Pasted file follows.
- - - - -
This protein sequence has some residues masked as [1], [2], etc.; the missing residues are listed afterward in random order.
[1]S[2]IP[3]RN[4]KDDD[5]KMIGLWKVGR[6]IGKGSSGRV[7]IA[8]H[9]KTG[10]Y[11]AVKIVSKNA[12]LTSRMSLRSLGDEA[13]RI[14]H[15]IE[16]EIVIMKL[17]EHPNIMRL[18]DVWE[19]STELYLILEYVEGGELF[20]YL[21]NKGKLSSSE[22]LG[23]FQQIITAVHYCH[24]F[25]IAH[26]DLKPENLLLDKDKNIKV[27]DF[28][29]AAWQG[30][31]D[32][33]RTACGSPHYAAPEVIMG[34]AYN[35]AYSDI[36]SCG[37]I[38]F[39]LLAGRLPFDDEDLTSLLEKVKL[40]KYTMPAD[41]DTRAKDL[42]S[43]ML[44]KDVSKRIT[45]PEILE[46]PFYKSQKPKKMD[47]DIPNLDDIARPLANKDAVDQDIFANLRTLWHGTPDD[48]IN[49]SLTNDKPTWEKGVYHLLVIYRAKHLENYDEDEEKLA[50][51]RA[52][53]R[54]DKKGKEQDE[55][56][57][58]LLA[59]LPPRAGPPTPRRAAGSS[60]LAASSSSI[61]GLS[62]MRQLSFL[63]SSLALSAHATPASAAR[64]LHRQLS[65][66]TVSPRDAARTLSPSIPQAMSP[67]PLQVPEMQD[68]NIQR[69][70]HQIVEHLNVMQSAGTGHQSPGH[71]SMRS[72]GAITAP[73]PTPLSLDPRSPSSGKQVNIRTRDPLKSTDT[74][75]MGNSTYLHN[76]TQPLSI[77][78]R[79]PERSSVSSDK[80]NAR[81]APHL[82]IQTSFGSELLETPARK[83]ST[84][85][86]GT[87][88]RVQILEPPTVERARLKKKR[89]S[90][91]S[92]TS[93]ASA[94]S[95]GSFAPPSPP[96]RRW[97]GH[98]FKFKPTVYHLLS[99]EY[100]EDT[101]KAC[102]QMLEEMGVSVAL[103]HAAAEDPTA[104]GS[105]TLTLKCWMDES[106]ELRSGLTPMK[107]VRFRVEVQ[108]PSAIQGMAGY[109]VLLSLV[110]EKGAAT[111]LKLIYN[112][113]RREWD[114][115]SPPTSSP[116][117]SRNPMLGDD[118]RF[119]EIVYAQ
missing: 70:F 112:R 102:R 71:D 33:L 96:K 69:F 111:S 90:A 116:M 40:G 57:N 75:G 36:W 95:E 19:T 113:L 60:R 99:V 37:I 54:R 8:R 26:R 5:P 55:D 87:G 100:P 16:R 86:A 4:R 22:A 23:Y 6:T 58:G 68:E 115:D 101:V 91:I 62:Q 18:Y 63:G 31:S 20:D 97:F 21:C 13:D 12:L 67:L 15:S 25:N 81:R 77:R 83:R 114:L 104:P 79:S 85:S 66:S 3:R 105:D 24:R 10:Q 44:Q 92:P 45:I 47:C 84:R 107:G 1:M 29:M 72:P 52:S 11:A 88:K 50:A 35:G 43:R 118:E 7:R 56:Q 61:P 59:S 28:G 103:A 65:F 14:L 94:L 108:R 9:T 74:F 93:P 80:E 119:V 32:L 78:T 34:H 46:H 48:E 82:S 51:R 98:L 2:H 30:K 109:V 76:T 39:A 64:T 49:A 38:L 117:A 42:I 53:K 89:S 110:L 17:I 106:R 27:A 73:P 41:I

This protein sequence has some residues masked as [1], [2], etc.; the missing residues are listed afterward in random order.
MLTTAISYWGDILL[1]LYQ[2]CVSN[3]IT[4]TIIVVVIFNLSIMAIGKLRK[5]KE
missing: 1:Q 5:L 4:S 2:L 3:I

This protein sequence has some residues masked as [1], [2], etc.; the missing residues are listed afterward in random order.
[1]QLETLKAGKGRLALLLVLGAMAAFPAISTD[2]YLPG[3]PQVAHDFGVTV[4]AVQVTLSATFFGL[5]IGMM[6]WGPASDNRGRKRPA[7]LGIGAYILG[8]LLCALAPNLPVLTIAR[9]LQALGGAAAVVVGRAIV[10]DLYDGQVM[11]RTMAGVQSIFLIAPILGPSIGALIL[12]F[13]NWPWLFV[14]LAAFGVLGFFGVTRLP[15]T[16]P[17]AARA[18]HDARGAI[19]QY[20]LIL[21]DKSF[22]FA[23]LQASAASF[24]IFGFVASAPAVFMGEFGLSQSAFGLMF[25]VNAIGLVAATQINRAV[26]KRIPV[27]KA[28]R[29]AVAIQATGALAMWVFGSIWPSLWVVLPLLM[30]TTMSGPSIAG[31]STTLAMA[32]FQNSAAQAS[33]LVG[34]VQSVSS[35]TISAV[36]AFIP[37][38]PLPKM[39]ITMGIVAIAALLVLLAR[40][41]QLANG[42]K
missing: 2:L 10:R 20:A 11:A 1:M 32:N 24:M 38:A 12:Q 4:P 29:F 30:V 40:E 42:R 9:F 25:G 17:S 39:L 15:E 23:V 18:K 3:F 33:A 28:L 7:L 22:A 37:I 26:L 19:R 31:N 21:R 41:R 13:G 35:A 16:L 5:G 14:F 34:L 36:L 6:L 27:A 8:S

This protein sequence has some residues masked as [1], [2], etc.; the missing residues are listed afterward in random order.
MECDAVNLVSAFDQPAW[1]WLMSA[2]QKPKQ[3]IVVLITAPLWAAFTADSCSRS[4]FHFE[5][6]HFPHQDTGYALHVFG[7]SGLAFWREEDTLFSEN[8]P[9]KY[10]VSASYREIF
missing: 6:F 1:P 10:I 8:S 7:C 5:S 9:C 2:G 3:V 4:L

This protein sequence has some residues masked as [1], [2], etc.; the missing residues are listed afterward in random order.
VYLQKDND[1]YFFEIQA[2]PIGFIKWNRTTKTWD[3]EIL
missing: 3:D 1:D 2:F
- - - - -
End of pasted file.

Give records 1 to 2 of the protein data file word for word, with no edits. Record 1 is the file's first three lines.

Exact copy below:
This protein sequence has some residues masked as [1], [2], etc.; the missing residues are listed afterward in random order.
[1]S[2]IP[3]RN[4]KDDD[5]KMIGLWKVGR[6]IGKGSSGRV[7]IA[8]H[9]KTG[10]Y[11]AVKIVSKNA[12]LTSRMSLRSLGDEA[13]RI[14]H[15]IE[16]EIVIMKL[17]EHPNIMRL[18]DVWE[19]STELYLILEYVEGGELF[20]YL[21]NKGKLSSSE[22]LG[23]FQQIITAVHYCH[24]F[25]IAH[26]DLKPENLLLDKDKNIKV[27]DF[28][29]AAWQG[30][31]D[32][33]RTACGSPHYAAPEVIMG[34]AYN[35]AYSDI[36]SCG[37]I[38]F[39]LLAGRLPFDDEDLTSLLEKVKL[40]KYTMPAD[41]DTRAKDL[42]S[43]ML[44]KDVSKRIT[45]PEILE[46]PFYKSQKPKKMD[47]DIPNLDDIARPLANKDAVDQDIFANLRTLWHGTPDD[48]IN[49]SLTNDKPTWEKGVYHLLVIYRAKHLENYDEDEEKLA[50][51]RA[52][53]R[54]DKKGKEQDE[55][56][57][58]LLA[59]LPPRAGPPTPRRAAGSS[60]LAASSSSI[61]GLS[62]MRQLSFL[63]SSLALSAHATPASAAR[64]LHRQLS[65][66]TVSPRDAARTLSPSIPQAMSP[67]PLQVPEMQD[68]NIQR[69][70]HQIVEHLNVMQSAGTGHQSPGH[71]SMRS[72]GAITAP[73]PTPLSLDPRSPSSGKQVNIRTRDPLKSTDT[74][75]MGNSTYLHN[76]TQPLSI[77][78]R[79]PERSSVSSDK[80]NAR[81]APHL[82]IQTSFGSELLETPARK[83]ST[84][85][86]GT[87][88]RVQILEPPTVERARLKKKR[89]S[90][91]S[92]TS[93]ASA[94]S[95]GSFAPPSPP[96]RRW[97]GH[98]FKFKPTVYHLLS[99]EY[100]EDT[101]KAC[102]QMLEEMGVSVAL[103]HAAAEDPTA[104]GS[105]TLTLKCWMDES[106]ELRSGLTPMK[107]VRFRVEVQ[108]PSAIQGMAGY[109]VLLSLV[110]EKGAAT[111]LKLIYN[112][113]RREWD[114][115]SPPTSSP[116][117]SRNPMLGDD[118]RF[119]EIVYAQ
missing: 70:F 112:R 102:R 71:D 33:L 96:K 69:F 111:S 90:A 116:M 40:G 57:N 75:G 36:W 95:E 19:T 113:L 60:R 99:V 37:I 54:R 8:R 26:R 5:P 55:D 87:G 100:P 16:R 86:A 4:R 22:A 23:Y 6:T 58:G 68:E 115:D 101:V 91:I 62:Q 18:Y 63:G 31:S 20:D 97:F 21:C 13:D 12:L 67:L 15:S 25:N 81:R 77:R 83:R 114:L 104:P 79:S 85:S 66:S 3:R 105:D 24:R 10:Q 44:Q 92:P 45:I 47:C 84:R 107:G 1:M 29:M 72:P 52:S 11:A 88:K 50:A 35:G 43:R 118:E 7:R 56:Q 61:P 59:S 28:G 103:A 65:F 14:L 94:L 108:R 9:T 74:F 93:P 80:E 119:V 32:L 78:T 34:H 46:H 48:E 82:S 51:R 98:L 2:H 30:K 109:V 76:T 39:A 64:T 49:A 38:L 117:A 42:I 53:K 89:S 110:L 17:I 106:R 27:A 73:P 41:I

This protein sequence has some residues masked as [1], [2], etc.; the missing residues are listed afterward in random order.
MLTTAISYWGDILL[1]LYQ[2]CVSN[3]IT[4]TIIVVVIFNLSIMAIGKLRK[5]KE
missing: 1:Q 5:L 4:S 2:L 3:I